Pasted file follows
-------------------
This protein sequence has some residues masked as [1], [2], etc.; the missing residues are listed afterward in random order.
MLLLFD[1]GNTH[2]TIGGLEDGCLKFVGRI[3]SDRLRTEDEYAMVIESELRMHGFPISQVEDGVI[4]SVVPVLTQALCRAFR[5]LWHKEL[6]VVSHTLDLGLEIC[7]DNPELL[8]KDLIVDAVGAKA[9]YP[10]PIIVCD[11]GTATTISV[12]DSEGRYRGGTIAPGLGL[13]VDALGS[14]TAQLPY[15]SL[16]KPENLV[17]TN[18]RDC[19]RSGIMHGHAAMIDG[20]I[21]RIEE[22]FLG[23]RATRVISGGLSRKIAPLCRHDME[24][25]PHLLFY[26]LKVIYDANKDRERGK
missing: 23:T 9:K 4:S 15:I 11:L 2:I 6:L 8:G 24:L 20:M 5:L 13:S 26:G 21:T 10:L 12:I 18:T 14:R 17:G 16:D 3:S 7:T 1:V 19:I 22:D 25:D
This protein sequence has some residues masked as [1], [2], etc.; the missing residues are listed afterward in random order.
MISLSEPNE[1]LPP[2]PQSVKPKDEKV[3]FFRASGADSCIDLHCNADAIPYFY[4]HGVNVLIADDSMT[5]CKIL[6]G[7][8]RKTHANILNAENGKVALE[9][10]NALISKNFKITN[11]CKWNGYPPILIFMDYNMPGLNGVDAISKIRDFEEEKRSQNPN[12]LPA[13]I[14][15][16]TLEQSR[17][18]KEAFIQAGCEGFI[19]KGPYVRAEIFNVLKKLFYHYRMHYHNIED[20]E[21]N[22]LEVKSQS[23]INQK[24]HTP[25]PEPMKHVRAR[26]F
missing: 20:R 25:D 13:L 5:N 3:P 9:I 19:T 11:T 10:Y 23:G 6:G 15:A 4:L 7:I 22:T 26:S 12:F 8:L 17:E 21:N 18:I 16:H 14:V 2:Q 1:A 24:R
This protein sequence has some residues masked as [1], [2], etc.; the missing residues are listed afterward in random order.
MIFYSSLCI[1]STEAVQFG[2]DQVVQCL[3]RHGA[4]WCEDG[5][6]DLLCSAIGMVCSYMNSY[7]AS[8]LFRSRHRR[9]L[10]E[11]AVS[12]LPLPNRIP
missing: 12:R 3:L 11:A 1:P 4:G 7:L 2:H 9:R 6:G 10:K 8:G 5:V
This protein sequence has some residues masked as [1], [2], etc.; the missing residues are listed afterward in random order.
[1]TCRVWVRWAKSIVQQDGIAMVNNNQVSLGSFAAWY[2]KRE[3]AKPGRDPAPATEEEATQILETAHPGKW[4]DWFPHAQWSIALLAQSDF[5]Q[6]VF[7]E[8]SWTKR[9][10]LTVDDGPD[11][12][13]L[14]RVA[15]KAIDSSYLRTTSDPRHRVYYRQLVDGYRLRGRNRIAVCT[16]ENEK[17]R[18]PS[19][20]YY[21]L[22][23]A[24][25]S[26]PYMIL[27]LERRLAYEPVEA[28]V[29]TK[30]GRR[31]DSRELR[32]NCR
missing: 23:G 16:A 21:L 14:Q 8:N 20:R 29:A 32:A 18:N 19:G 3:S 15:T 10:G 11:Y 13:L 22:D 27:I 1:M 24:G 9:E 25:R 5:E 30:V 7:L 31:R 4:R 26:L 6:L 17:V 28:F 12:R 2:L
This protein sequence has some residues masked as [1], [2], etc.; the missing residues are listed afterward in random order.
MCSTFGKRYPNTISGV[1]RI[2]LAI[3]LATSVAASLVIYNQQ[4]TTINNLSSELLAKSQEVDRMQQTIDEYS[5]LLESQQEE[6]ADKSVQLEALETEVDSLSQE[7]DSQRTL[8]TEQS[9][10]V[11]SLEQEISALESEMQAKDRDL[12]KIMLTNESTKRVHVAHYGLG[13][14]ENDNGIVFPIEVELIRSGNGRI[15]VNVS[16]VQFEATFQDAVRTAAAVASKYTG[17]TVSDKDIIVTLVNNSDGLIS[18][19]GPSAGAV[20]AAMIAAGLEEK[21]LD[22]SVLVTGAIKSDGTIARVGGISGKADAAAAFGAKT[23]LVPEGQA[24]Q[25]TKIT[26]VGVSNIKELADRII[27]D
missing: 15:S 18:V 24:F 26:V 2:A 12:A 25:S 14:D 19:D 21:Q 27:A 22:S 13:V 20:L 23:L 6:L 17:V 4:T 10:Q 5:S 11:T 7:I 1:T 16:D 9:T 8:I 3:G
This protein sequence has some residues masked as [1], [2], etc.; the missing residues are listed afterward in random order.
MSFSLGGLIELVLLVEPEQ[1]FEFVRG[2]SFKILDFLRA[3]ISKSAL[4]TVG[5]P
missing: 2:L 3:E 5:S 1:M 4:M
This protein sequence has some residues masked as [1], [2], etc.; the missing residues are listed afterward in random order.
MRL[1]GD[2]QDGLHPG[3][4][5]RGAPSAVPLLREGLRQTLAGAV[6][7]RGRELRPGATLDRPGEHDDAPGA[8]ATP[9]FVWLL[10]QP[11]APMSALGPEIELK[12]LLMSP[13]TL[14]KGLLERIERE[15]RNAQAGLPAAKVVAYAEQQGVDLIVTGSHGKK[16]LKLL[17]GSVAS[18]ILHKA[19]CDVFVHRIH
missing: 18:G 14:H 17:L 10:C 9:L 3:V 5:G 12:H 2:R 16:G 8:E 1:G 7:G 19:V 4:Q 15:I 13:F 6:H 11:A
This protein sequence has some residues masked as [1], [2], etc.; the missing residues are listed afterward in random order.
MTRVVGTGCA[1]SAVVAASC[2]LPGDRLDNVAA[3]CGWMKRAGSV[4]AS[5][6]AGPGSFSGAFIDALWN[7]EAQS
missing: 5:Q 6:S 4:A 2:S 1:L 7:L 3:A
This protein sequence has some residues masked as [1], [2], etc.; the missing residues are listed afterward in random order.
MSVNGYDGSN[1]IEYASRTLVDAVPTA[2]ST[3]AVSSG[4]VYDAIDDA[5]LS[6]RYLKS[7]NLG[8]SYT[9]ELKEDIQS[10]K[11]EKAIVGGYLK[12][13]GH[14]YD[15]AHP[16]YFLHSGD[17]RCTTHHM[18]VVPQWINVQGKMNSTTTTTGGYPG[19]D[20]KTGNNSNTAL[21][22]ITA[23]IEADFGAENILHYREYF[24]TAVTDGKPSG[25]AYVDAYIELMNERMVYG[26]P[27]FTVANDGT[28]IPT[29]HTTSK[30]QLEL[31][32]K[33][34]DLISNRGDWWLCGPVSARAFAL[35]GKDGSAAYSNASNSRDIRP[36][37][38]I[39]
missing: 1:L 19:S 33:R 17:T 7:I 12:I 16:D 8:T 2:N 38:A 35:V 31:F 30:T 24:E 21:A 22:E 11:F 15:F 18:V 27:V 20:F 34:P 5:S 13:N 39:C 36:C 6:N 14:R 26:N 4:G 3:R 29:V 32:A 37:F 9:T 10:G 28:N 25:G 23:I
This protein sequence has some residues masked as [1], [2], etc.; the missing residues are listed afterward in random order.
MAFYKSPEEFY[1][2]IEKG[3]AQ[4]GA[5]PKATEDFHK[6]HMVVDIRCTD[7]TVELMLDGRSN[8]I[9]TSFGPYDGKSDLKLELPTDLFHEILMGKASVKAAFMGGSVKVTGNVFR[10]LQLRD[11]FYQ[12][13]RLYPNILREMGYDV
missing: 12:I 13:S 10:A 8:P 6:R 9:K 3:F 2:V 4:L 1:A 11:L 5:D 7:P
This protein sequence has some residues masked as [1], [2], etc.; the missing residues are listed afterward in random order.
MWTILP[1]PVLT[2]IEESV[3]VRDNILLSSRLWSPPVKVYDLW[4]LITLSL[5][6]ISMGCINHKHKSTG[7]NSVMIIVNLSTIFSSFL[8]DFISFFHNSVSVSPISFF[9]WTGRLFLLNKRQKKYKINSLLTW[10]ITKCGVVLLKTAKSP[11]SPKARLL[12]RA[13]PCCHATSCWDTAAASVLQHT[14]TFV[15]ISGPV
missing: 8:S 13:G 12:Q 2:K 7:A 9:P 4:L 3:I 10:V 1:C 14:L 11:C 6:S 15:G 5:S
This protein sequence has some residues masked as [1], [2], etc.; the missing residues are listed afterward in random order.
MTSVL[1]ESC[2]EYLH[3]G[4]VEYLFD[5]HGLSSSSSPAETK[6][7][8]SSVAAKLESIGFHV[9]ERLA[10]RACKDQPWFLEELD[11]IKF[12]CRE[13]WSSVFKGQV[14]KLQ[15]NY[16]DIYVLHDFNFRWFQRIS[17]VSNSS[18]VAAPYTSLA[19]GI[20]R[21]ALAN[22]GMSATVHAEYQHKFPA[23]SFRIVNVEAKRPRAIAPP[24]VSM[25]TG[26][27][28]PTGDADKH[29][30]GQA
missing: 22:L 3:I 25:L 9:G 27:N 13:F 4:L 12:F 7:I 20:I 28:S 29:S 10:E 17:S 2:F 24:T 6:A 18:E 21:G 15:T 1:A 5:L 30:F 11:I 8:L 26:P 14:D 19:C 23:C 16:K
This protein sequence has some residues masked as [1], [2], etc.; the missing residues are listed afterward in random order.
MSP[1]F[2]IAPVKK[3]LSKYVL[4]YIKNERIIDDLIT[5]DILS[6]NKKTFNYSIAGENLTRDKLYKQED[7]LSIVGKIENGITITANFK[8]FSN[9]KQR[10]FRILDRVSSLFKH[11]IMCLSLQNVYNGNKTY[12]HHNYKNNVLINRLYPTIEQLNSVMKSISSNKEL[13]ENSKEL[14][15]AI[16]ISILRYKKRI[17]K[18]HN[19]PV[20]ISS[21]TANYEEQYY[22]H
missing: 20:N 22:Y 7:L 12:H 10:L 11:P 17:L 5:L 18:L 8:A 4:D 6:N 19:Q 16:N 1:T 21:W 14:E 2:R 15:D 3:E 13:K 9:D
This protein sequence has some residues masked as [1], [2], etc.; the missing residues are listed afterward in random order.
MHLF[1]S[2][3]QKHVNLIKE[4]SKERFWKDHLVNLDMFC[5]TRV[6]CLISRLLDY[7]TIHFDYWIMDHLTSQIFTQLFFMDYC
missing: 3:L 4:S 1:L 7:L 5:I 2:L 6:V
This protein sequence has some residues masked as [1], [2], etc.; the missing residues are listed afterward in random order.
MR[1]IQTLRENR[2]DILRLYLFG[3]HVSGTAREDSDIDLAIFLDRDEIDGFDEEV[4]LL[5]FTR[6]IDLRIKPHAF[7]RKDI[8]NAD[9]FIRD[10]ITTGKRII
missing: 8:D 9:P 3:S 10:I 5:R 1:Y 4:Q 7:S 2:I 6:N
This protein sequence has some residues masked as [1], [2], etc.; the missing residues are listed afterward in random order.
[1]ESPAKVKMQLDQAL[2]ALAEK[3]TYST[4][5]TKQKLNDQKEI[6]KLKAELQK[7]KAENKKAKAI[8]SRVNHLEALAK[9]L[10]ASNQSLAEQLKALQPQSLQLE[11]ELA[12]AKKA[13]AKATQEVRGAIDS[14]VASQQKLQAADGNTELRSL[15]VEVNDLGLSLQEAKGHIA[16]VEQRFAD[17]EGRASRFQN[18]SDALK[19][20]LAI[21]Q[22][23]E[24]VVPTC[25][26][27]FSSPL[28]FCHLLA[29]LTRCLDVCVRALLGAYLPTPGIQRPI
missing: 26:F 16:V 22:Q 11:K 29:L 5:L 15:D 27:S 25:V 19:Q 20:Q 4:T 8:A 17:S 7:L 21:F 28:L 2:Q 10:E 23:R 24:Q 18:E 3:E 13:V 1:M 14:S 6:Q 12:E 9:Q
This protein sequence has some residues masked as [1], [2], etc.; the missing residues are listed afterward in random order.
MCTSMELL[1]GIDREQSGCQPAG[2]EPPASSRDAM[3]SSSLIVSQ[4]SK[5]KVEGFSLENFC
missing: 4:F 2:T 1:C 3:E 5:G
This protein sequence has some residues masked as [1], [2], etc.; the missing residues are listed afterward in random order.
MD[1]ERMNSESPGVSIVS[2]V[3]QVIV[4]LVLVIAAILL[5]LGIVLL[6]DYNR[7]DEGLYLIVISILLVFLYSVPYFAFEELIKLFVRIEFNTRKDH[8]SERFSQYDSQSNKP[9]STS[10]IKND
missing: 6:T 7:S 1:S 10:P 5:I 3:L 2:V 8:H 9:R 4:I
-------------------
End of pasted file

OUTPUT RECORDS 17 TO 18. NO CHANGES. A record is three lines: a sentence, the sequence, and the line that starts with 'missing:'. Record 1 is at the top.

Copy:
This protein sequence has some residues masked as [1], [2], etc.; the missing residues are listed afterward in random order.
MCTSMELL[1]GIDREQSGCQPAG[2]EPPASSRDAM[3]SSSLIVSQ[4]SK[5]KVEGFSLENFC
missing: 4:F 2:T 1:C 3:E 5:G
This protein sequence has some residues masked as [1], [2], etc.; the missing residues are listed afterward in random order.
MD[1]ERMNSESPGVSIVS[2]V[3]QVIV[4]LVLVIAAILL[5]LGIVLL[6]DYNR[7]DEGLYLIVISILLVFLYSVPYFAFEELIKLFVRIEFNTRKDH[8]SERFSQYDSQSNKP[9]STS[10]IKND
missing: 6:T 7:S 1:S 10:P 5:I 3:L 2:V 8:H 9:R 4:I